An atmosphere conducive to empathy and self-esteem is essential, and it must be conducive to confidence in them. The learning space must have a positive and constructive interaction between teachers and students, aimed at socialization and cooperation. Such cooperation is essential for students to feel comfortable and not hesitate to share their doubts, questions and conclusions. And, while cooperation among the students themselves fosters active and communicative social practice, self-esteem and self-confidence are increased; while self-esteem, increases participation and makes students capable of "taking risks" (Cervantes 2013) by discovering mistakes, so that feedback becomes a positive learning strategy. This situation has been evident in the 2018-2019 course group in which this interaction has enabled collaborative speech and discourse. The student is aware that without speech there is no learning.

For all the above, it is stated that autonomous learning has become imperative for any student-focused institution with a strong will to enhance motivation, seen this as key to autonomy and success. Therefore, we reflect on the traditional roles to adopt a constructivist philosophy from which we stop transmitting knowledge directly to let the student himself build it (Vigotsky 1978). Faced with multiple realities, constructivism allows the student to interpret and construct from his own reality. Thus, learning depends on the learner's cultural background, and the teacher must consider this cultural experience so that perception and communication is fluid and generates greater confidence.

Processing and developing such changes in teachers and students is not a simple task, as it requires changes in the way education has been traditionally perceived and the (re)accommodation of the roles assigned to teachers of directing, guiding and evaluating to favor the transition from passive to active students. This is the greatest challenge faced by teachers since students come from a primary and secondary education system that does not sufficiently develop clearly defined autonomous training, hence their attitude towards learning has been mainly passive, with teachers acquiring a dominant and unquestioned position. As a consequence, methodologies and strategies are not applied in many classrooms, generated by the insufficiencies in the specialization of teachers. All this has not facilitated the way to social interaction, nor the consequent autonomous learning.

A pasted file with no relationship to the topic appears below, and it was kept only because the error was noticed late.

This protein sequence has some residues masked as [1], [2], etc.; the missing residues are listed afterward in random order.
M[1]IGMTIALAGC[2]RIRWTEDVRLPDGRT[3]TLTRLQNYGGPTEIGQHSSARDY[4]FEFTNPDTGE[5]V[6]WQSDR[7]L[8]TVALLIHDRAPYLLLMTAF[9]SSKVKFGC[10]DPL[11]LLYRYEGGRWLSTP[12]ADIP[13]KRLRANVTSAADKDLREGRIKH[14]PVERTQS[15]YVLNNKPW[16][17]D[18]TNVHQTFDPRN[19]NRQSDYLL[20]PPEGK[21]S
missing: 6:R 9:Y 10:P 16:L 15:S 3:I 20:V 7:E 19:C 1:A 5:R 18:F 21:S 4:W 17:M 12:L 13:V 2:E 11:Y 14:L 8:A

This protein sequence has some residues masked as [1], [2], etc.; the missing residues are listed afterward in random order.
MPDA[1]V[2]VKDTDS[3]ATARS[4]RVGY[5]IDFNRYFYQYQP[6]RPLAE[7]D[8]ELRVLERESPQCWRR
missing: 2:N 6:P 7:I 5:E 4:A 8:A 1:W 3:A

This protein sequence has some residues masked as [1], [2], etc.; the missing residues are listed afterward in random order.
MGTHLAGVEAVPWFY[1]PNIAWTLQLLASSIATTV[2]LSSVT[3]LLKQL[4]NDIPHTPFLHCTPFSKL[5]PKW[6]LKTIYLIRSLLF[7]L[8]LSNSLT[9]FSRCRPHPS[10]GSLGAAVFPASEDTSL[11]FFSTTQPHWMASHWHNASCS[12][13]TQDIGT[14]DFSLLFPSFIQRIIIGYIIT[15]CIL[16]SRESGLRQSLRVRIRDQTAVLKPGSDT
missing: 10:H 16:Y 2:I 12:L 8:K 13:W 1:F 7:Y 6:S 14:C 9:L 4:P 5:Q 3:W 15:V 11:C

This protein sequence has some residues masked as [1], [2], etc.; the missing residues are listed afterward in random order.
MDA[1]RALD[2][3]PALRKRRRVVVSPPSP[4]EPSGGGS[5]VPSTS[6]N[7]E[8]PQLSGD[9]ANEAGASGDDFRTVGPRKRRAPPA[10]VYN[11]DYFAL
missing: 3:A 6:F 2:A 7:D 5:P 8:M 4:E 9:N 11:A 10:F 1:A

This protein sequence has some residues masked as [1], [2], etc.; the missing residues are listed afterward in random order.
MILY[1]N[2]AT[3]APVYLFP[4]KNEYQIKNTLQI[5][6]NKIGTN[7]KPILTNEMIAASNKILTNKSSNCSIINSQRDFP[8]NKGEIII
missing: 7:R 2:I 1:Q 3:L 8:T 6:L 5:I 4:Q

On the other hand, for the B2 level course for students who have passed the Caribbean Advanced Proficiency Examination (CAPE), guided and structured study plans have been designed based on metacognitive and constructivist knowledge models (Vigostky 1987), which, according to Benson & Voller (1997), reaffirm that knowledge is discovered, not taught. This is mainly because knowledge cannot be taught but must be learned to organize and structure from one's own experience. The study plans or guides incorporate certain projects chosen for and by the students that allow them to know in advance the activities and content of the course to be carried out. The student must learn to follow his own guide and organize himself by assimilating his own knowledge, being an active participant in his own learning process, while developing his creative capacity that allows him to learn how to learn. Awareness of his own process will help to regulate self-control and manipulate the cognitive process (Oxford 1990).